Eileen Hafner is best remembered for her role as Carol Wilson in the first season of the television series The Avengers. She had also played Amanda Gibbs opposite Ian Hendry in the series Police Surgeon. Ingrid studied at the Bristol Old Vic Theatre School and followed her schooling by joining the Old Vic under Michael Benthall, where she played ‘Sylvia’ in “The Two Gentlemen of Verona”; ‘Lavina’ in “Titus Andronicus”, ‘Iris’ in “ Anthony and Cleopatra” and ‘Lady Anne’ in “Richard III”.
Other theatre includes repertory at Windsor, Colchester, Glasgow Citizens, Richmond Theatre (15 plays), “From the French” at the Strand Theatre in the West End, “Jungle in the cities” at Stratford East and numerous productions as Bristol Old Vic, including her first appearance there in “Cyrano” in which she played ‘Roxanne’:
The Hafner clan certainly seemed to have the blessing of becoming famous but for our concern over Raul Hafner he would continue to support the advance of the autogyro and development of the helicopter. Within England an ensuing controversy between proponents of the autogyro and of the helicopter would develop. Hafner made his views clear in a Royal Aeronautical Society lecture on October 14, 1937, when he advocated the rotating wing concept.
From 1938 he was with Pobjoy-Short at Rochester, but in 1940 was interned as an enemy alien, being released when his naturalization came through. He then developed the Rotachute, a rotary parachute to be towed behind an aircraft, for landing agents in enemy territory; this was made and tested at the Airborne Forces’ Experimental Establishment development section at Sherburn-in-Elmet. The little aircraft would inspire future gyroplane builders such as Ken Wallace. The Rotochute was followed by the Rotabuggy, a rotor-equipped Willys MB, but nether project entered known active service. The Rotochute would become the inspiration that would later fuel the homebuilder market for personal gyroplanes.
The Rotochute was developed, initially, as a personal recovery device to be used in place of a parachute. The project began in 1940 due to shortages of silk for parachutes and in the quest for an acceptable alternative Hafner proposed the Rotochute. The design was a two bladed backpack device that when deployed the blades would unfold and descend the occupant safely to the earth. Directional control of the device was accomplished by the jumper changing his body position. The first design, with a three foot rotor diameter was a failure and completed on 16 October of 1940. In November another attempt was conducted and proved to be a success. Various test were then conducted with different launch methods and even a delivery system using a ten foot rotor designated as the M-10 which flew on March 14, 1941.
This testing revealed that the launch phase was critical and the idea to continue as a manpack device was scraped for the idea of using the design as a basis for a small, air-deployable, delivery system. The original designation being the H-8 for this aircraft. Again, while elements of each of these first two developmental phases showed success; the ability to deploy the aircraft from another suitable aircraft was proving to be a difficult obstacle. The next phase, and the design we are most familiar with today, is the design being used as a towed gyrokite that when near its intended destination would be released from its tow cable and the soldier being deployed into the area of operation undetected in his small and virtually silent delivery system. In the truest sense of the term the Rotochute was the first stealth rotorcraft ever designed and built. Several variants of this design were successfully flown over the years into 1943. Over 20 different aircraft built conducting over 50 flights model number ran from P1 and subsequent. P5, which is a MkIII Rotochute is on display at the Museum of Army Flying at Middle Wallop.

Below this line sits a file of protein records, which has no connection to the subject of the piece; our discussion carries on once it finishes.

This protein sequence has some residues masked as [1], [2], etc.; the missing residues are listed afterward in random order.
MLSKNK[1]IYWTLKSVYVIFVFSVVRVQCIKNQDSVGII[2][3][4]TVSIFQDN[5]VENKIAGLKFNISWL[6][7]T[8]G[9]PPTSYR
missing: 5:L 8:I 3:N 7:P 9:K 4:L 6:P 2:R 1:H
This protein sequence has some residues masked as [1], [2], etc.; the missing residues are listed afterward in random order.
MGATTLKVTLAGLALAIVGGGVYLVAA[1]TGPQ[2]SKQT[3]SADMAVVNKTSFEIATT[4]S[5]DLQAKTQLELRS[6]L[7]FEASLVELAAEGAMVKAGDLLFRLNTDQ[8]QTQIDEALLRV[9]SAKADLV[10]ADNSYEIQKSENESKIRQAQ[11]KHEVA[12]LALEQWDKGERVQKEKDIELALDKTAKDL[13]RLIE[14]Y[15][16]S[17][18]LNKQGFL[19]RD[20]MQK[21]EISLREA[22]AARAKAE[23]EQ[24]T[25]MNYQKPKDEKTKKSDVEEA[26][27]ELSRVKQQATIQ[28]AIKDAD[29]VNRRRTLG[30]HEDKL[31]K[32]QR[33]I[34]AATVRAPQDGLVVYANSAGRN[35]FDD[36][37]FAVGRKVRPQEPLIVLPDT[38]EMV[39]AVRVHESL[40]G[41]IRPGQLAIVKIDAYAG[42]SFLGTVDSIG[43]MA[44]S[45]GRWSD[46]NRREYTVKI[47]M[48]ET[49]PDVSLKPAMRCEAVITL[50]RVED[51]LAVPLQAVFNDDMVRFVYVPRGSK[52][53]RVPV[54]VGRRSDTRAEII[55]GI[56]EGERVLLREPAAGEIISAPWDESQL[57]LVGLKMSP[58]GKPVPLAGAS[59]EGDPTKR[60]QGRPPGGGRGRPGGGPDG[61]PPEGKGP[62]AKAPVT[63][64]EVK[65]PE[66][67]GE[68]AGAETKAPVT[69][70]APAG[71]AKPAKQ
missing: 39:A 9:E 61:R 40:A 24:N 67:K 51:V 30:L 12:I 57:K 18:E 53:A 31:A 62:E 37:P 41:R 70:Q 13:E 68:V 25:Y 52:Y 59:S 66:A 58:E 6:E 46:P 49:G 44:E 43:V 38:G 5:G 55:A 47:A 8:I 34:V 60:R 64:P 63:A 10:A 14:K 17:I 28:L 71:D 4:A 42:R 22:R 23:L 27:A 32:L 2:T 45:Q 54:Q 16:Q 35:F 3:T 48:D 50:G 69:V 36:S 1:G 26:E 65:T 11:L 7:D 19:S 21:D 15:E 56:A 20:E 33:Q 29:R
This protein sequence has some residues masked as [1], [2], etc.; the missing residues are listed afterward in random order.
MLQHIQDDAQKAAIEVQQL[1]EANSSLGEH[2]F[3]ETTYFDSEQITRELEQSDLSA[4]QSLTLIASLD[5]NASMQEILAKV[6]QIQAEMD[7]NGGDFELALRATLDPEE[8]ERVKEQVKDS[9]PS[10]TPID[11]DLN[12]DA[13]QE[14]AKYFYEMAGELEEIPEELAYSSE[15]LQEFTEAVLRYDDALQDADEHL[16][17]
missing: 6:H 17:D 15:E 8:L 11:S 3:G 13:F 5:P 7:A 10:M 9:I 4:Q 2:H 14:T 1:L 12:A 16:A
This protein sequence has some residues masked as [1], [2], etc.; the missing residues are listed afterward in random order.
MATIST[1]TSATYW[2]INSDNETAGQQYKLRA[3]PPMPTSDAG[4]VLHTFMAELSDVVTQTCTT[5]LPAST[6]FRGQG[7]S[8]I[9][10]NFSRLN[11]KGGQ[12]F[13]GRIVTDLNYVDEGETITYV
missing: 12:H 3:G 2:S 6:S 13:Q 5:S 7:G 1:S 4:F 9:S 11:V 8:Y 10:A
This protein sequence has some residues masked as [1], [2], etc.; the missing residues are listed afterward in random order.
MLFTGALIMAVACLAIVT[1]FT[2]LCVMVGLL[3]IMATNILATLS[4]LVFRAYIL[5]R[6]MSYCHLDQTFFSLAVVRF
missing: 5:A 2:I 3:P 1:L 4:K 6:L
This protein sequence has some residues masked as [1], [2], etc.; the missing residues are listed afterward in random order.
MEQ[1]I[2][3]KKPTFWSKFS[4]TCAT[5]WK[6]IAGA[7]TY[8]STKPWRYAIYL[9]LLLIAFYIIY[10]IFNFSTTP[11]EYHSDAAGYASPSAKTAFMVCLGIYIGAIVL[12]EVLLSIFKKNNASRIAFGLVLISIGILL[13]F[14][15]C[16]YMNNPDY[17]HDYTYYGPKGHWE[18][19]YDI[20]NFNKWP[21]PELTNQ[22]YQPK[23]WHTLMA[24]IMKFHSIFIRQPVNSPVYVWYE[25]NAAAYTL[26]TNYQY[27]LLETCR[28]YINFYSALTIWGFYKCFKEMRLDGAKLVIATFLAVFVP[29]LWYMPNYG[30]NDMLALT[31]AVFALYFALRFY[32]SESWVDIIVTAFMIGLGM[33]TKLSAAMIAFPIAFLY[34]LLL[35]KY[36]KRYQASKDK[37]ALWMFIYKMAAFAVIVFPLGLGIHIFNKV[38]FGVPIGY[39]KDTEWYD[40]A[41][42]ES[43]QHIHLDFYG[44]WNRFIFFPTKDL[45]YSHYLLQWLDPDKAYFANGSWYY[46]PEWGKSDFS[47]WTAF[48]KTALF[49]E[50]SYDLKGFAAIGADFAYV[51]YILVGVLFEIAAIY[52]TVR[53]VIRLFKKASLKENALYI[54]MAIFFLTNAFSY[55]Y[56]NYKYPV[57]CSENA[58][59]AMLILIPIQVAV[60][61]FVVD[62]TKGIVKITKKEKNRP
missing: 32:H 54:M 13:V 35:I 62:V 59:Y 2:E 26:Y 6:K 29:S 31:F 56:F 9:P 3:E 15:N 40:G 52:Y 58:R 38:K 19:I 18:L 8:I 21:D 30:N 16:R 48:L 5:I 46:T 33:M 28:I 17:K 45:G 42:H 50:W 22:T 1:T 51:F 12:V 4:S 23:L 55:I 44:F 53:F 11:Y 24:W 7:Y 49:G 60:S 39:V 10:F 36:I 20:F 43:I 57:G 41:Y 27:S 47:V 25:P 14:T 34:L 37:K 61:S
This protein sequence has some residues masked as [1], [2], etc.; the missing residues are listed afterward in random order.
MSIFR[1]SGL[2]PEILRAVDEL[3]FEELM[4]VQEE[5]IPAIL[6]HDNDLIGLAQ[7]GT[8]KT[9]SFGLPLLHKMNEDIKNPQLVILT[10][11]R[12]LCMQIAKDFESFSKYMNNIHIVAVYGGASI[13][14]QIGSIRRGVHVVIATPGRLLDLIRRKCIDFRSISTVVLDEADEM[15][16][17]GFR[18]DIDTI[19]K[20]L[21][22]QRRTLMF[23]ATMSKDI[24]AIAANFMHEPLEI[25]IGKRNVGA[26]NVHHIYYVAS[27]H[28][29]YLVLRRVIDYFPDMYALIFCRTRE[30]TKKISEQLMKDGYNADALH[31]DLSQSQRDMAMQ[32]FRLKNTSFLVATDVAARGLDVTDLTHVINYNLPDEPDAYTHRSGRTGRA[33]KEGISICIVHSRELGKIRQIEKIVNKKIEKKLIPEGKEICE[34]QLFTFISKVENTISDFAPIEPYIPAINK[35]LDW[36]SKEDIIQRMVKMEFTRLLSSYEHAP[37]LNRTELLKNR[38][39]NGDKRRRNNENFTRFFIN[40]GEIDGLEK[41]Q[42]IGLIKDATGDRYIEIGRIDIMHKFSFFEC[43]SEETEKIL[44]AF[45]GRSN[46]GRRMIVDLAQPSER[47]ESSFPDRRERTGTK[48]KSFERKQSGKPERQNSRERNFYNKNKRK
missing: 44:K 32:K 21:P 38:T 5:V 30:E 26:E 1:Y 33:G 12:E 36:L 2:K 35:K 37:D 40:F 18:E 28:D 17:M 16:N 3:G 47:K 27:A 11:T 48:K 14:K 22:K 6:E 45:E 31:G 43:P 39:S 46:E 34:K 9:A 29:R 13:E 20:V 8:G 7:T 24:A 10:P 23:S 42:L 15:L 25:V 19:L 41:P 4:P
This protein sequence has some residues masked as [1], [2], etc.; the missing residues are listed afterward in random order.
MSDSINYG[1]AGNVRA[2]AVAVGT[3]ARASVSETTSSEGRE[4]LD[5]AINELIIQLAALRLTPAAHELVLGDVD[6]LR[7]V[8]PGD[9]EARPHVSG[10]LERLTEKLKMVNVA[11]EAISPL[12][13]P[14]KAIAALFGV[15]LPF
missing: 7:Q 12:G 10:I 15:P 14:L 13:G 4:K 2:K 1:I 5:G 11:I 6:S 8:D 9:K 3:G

The idea to make air deployable ground vehicles was the inspiration for the Rotabuggy. The design did not go very far in the research phase as the D-Day landings had shown that vehicles could be delivered in an easier fashion employing gliders and air-dropping with parachutes.
Many Thanks to Malcolm Auld for providing the rotorchute / rotobuggy video.
In 1944, following the build-up for the “D Day” invasion there was little left for Harfner and his team to do at the Airborne Forces’ Experimental Establishment and transferred to the Bristol Company to begin helicopter design and manufacturing.
This became the end of Hafners’ days of experimenting and designing gyroplanes and turned his devotion to helicopter research and design. He became the Chief Designer and developed the Type 171 helicopter which went into service with the RAF as the Sycamore. In terms of the use of the helicopter Hafner was more interested in the use of the aircraft in civil use rather than in military applications which led to the Type 194 in 1950. This design never reached fruition as the Bristol and Westland Aircraft Company merged in 1960.
Hafner was appointed technical director, holding this position until his retirement in 1970, and thereafter continued in a consulting capacity. During his decade with Westland he further propounded his convertible rotor ideas, as a means of increasing the helicopters range and speed by tilting its rotors for forward flight.
Raul Hafner unfortunately lost his life in 1980 in a sailing accident.
Raul Hafners direct contributions toward gyroplane development cannot be undermined as his RIII design was truly a state of the art machine and had all of the practical elements in one aircraft that directly led to the successful development of a practical helicopter.
Indirectly, Hafners work with the Rotachute would inspire future designers in Europe and abroad to develop practical gyroplanes for the average person after autogiro development practically ended with the development of the helicopter. In many ways the small gyrokites developed by Hafner and the Germans had a much larger contribution to future gyroplane development than the Cierva or Pitcairn designs. Hafner’s Rotochute and the German gyrokite would lead to the founding of small gyroplanes for sport and pleasure use. From this home spun revival of the autogyro design the future of the gyroplane as an industry may lie. From these humble designs, companies such as Groen Brothers and Carter Technologies have sprung who continue to test and push the advancement and applicability of gyroplane use.
My deepest appreciation to Malcolm Auld for providing the rotorchute / rotobuggy video.
“British Research and Development Aircraft, Seventy Years At The Leading Edge” by Ray Sturtivant, Published by Haynes Publishing Group, Sparkford, Nr Yeovil, Somerset BA22 7JJ, England. 1990. ISBN: 0-85429-697-2. Library of Congress card number, 90-80218.